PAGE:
Which “gospel” do you believe in?
Your answer to that question will have a direct bearing on what you think about church discipline. Therefore, it’s worth making sure we are talking about the same gospel before we talk about anything else.
Here are two subtly different versions of the gospel. The first one will probably shut down any talk about church discipline. The second one will start the conversation.
Gospel 1: God is holy. We have all sinned, separating us from God. But God sent his Son to die on the cross and rise again so that we might be forgiven. Everyone who believes in Jesus can have eternal life. We’re not justified by works. We’re justified by faith alone. The gospel therefore calls all people to “just believe!” An unconditionally loving God will take you as you are.
Gospel 2: God is holy. We have all sinned, separating us from God. But God sent his Son to die on the cross and rise again so that we might be forgiven and begin to follow the Son as King and Lord. Anyone who repents and believes can have eternal life, a life which begins today and stretches into eternity. We’re not justified by works. We’re justified by faith alone, but the faith which works is never alone. The gospel therefore calls all people to “repent and believe.” A contraconditionally loving God will take you contrary to what you deserve, and then enable you by the power of the Spirit to become holy and obedient like his Son. By reconciling you to himself, God also reconciles you to his family, the church, and enables you as his people to represent together his own holy character and triune glory.
So what do you think? Which of these two gospels better characterizes what you believe the Bible teaches?
The first version emphasizes Christ as Savior. The second version emphasizes Christ as Savior and Lord.
The first version points to Christ’s new covenant work of forgiveness. The second version includes both this and the Spirit’s new covenant work of regeneration.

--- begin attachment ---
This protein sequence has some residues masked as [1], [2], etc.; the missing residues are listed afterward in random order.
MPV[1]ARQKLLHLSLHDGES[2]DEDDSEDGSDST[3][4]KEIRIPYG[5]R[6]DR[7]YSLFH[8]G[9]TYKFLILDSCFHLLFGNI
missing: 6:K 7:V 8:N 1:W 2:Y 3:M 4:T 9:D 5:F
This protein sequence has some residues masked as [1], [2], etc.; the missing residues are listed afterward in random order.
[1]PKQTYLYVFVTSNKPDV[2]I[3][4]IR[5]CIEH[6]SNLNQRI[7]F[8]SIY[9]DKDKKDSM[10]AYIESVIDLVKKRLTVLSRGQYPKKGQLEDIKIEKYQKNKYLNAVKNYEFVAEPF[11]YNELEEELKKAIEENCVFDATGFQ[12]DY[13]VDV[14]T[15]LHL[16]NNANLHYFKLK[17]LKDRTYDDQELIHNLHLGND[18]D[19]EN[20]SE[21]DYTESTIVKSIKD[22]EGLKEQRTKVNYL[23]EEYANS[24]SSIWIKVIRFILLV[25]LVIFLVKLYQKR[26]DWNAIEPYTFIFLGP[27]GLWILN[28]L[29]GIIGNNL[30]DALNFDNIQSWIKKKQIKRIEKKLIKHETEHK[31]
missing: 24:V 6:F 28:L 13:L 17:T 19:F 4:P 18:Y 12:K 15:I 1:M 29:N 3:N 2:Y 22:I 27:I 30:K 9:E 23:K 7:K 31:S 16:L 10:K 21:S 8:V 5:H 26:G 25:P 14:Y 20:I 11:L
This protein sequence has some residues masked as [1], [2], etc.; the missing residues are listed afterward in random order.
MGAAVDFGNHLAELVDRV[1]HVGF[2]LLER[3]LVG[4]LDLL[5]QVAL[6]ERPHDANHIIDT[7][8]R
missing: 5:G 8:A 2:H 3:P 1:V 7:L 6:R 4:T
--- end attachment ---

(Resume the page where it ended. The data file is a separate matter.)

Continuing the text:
The first version points to the new status that Christians have as children of God. The second version includes both the new status and the new job description that Christians are given as citizens of Christ’s kingdom.
The first version points to a Christian’s reconciliation with Christ. The second version points to a Christian’s reconciliation with Christ and Christ’s people.
If your understanding of the gospel stops with the first version, you will not have much use for the topic of church discipline, or for this book. But if you embrace the second one, then there is a longer conversation to have. Aside from being an explicit biblical mandate, church discipline is an implication of the second version.
Everything affirmed in the first version is true, but there’s more to say. Left to itself it tends to yield a belief in cheap grace. The second version, I believe, is a more robust account of the biblical gospel, and is more likely to lead to an understanding of the kind of grace that calls Christians to take up their crosses and follow Jesus in holy mission.
—Jonathan Leeman, Church Discipline: How the Church Protects the Name of Jesus(Crossway, 2012), 11-13.
(Complete and total HT: Justin Taylor)